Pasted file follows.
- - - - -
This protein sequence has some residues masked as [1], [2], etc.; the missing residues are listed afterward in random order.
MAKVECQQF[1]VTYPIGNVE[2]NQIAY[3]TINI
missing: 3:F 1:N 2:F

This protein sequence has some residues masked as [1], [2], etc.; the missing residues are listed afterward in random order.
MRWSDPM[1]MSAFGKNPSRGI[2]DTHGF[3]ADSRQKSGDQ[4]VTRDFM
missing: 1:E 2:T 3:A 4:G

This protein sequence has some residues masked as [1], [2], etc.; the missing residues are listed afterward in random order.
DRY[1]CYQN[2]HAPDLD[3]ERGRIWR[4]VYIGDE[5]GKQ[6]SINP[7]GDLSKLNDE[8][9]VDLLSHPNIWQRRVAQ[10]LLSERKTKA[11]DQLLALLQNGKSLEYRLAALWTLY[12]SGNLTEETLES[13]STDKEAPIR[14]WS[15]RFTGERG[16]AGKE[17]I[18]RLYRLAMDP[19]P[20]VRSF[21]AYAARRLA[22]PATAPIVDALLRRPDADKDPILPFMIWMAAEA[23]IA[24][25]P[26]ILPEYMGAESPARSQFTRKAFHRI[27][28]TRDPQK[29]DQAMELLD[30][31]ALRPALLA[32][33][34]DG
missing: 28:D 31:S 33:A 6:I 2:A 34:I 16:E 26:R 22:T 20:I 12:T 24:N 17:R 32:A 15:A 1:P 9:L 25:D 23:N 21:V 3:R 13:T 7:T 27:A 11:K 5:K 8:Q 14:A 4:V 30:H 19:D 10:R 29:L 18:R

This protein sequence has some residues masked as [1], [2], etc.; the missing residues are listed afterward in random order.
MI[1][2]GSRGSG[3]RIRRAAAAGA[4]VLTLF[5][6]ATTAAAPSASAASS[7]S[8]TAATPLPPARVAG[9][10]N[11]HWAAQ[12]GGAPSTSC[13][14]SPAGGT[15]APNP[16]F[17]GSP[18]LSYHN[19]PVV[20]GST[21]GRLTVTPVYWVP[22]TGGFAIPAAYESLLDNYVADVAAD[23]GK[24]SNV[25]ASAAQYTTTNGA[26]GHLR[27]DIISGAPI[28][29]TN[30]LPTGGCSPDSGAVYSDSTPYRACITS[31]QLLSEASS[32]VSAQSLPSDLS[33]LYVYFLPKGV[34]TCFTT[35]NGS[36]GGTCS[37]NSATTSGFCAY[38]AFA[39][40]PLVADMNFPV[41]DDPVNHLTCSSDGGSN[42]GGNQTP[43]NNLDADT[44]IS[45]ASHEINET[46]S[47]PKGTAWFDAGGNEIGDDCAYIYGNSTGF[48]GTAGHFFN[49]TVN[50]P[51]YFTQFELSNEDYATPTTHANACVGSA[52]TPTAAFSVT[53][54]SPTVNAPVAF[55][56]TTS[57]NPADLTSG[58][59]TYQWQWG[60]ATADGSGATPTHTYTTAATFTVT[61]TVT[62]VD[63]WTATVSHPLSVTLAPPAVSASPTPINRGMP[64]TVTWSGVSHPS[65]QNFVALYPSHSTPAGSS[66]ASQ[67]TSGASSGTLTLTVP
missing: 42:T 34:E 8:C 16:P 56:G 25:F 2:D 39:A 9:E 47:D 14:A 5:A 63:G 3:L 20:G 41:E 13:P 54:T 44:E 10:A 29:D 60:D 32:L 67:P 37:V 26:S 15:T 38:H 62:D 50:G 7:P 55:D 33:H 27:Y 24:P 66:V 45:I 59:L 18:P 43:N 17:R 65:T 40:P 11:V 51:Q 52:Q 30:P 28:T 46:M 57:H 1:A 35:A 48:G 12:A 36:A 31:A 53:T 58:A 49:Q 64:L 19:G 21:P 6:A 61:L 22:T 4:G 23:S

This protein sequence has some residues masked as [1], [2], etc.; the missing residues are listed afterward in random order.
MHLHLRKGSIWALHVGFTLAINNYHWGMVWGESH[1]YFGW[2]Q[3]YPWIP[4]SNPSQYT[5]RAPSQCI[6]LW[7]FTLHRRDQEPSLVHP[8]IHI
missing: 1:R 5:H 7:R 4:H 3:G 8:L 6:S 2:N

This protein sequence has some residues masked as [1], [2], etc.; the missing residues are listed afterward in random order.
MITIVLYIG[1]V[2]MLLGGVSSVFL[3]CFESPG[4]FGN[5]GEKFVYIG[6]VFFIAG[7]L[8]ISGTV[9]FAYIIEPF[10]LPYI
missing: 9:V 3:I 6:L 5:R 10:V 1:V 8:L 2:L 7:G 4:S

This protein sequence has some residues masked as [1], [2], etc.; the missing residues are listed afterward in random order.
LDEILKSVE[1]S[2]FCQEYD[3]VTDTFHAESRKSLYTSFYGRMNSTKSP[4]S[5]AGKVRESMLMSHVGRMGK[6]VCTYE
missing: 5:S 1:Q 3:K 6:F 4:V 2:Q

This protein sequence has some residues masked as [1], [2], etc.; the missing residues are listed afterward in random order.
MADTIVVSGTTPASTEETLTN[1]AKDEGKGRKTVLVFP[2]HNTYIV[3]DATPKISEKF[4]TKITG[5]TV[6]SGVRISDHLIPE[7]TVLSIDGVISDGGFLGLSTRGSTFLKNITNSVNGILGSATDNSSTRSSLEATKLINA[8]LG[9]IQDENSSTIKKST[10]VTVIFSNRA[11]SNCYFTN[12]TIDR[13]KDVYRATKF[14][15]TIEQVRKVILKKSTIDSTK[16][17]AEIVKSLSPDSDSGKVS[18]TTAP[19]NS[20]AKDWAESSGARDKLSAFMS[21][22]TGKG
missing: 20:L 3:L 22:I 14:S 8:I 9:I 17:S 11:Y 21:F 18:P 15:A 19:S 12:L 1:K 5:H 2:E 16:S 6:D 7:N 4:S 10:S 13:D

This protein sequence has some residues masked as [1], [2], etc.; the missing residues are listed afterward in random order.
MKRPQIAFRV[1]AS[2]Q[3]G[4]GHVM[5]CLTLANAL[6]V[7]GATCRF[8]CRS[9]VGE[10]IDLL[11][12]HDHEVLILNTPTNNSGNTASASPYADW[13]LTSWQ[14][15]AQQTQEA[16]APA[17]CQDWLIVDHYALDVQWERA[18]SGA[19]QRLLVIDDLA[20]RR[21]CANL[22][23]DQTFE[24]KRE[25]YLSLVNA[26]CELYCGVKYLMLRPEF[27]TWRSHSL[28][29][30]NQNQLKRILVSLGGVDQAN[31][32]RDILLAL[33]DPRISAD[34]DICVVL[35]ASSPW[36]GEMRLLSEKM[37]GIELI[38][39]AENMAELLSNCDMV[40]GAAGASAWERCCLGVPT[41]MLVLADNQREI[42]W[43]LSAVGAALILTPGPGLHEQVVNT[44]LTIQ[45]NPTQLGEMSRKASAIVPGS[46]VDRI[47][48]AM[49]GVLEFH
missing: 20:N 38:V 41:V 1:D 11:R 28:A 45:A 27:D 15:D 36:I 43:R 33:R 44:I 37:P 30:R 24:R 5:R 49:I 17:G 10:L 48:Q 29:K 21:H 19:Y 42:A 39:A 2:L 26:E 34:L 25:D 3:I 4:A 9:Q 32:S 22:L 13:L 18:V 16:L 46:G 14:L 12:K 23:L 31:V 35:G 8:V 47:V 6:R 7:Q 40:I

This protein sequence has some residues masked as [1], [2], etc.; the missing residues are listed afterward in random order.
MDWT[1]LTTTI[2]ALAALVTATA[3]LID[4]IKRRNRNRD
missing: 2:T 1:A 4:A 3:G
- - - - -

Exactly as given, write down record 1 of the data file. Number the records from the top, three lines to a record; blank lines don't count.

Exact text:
This protein sequence has some residues masked as [1], [2], etc.; the missing residues are listed afterward in random order.
MAKVECQQF[1]VTYPIGNVE[2]NQIAY[3]TINI
missing: 3:F 1:N 2:F